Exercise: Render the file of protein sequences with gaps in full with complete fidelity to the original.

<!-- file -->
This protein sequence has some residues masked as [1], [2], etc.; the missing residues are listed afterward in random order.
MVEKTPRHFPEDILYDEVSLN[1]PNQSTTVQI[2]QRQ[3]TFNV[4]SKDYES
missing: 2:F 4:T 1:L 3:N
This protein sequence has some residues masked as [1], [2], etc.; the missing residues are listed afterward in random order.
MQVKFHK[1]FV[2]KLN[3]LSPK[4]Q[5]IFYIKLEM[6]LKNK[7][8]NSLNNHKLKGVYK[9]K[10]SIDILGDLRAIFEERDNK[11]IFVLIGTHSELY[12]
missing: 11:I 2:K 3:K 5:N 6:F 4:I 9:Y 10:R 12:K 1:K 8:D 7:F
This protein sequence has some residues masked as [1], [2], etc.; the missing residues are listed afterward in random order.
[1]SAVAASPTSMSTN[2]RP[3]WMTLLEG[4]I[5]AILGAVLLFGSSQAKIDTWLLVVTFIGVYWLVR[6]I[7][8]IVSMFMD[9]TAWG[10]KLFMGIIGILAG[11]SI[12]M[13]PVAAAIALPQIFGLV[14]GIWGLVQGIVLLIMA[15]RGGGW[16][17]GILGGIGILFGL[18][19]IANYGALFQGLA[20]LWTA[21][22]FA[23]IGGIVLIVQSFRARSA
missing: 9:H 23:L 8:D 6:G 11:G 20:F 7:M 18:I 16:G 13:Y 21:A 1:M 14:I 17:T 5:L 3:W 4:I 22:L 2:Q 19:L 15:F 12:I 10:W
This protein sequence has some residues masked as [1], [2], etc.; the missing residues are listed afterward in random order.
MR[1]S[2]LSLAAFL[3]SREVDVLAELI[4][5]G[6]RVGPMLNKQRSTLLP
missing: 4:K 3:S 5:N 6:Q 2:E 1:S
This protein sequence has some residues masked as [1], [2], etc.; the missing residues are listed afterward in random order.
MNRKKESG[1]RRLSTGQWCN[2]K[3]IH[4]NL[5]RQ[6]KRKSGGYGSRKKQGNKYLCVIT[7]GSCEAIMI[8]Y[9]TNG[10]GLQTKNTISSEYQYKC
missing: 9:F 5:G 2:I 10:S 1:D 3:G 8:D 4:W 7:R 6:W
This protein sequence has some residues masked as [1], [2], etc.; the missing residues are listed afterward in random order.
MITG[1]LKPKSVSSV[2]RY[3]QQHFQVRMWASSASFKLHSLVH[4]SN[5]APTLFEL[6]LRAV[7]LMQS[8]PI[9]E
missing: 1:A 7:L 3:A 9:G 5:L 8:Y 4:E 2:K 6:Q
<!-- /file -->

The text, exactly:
This protein sequence has some residues masked as [1], [2], etc.; the missing residues are listed afterward in random order.
MVEKTPRHFPEDILYDEVSLN[1]PNQSTTVQI[2]QRQ[3]TFNV[4]SKDYES
missing: 2:F 4:T 1:L 3:N
This protein sequence has some residues masked as [1], [2], etc.; the missing residues are listed afterward in random order.
MQVKFHK[1]FV[2]KLN[3]LSPK[4]Q[5]IFYIKLEM[6]LKNK[7][8]NSLNNHKLKGVYK[9]K[10]SIDILGDLRAIFEERDNK[11]IFVLIGTHSELY[12]
missing: 11:I 2:K 3:K 5:N 6:F 4:I 9:Y 10:R 12:K 1:K 8:D 7:F
This protein sequence has some residues masked as [1], [2], etc.; the missing residues are listed afterward in random order.
[1]SAVAASPTSMSTN[2]RP[3]WMTLLEG[4]I[5]AILGAVLLFGSSQAKIDTWLLVVTFIGVYWLVR[6]I[7][8]IVSMFMD[9]TAWG[10]KLFMGIIGILAG[11]SI[12]M[13]PVAAAIALPQIFGLV[14]GIWGLVQGIVLLIMA[15]RGGGW[16][17]GILGGIGILFGL[18][19]IANYGALFQGLA[20]LWTA[21][22]FA[23]IGGIVLIVQSFRARSA
missing: 9:H 23:L 8:D 6:G 11:G 20:F 7:M 18:I 16:G 13:Y 21:A 1:M 14:I 17:T 5:L 3:W 4:I 22:L 2:Q 19:L 15:F 12:I 10:W
This protein sequence has some residues masked as [1], [2], etc.; the missing residues are listed afterward in random order.
MR[1]S[2]LSLAAFL[3]SREVDVLAELI[4][5]G[6]RVGPMLNKQRSTLLP
missing: 4:K 3:S 5:N 6:Q 2:E 1:S
This protein sequence has some residues masked as [1], [2], etc.; the missing residues are listed afterward in random order.
MNRKKESG[1]RRLSTGQWCN[2]K[3]IH[4]NL[5]RQ[6]KRKSGGYGSRKKQGNKYLCVIT[7]GSCEAIMI[8]Y[9]TNG[10]GLQTKNTISSEYQYKC
missing: 9:F 5:G 2:I 10:S 1:D 3:G 8:D 4:W 7:R 6:W
This protein sequence has some residues masked as [1], [2], etc.; the missing residues are listed afterward in random order.
MITG[1]LKPKSVSSV[2]RY[3]QQHFQVRMWASSASFKLHSLVH[4]SN[5]APTLFEL[6]LRAV[7]LMQS[8]PI[9]E
missing: 1:A 7:L 3:A 9:G 5:L 8:Y 4:E 2:K 6:Q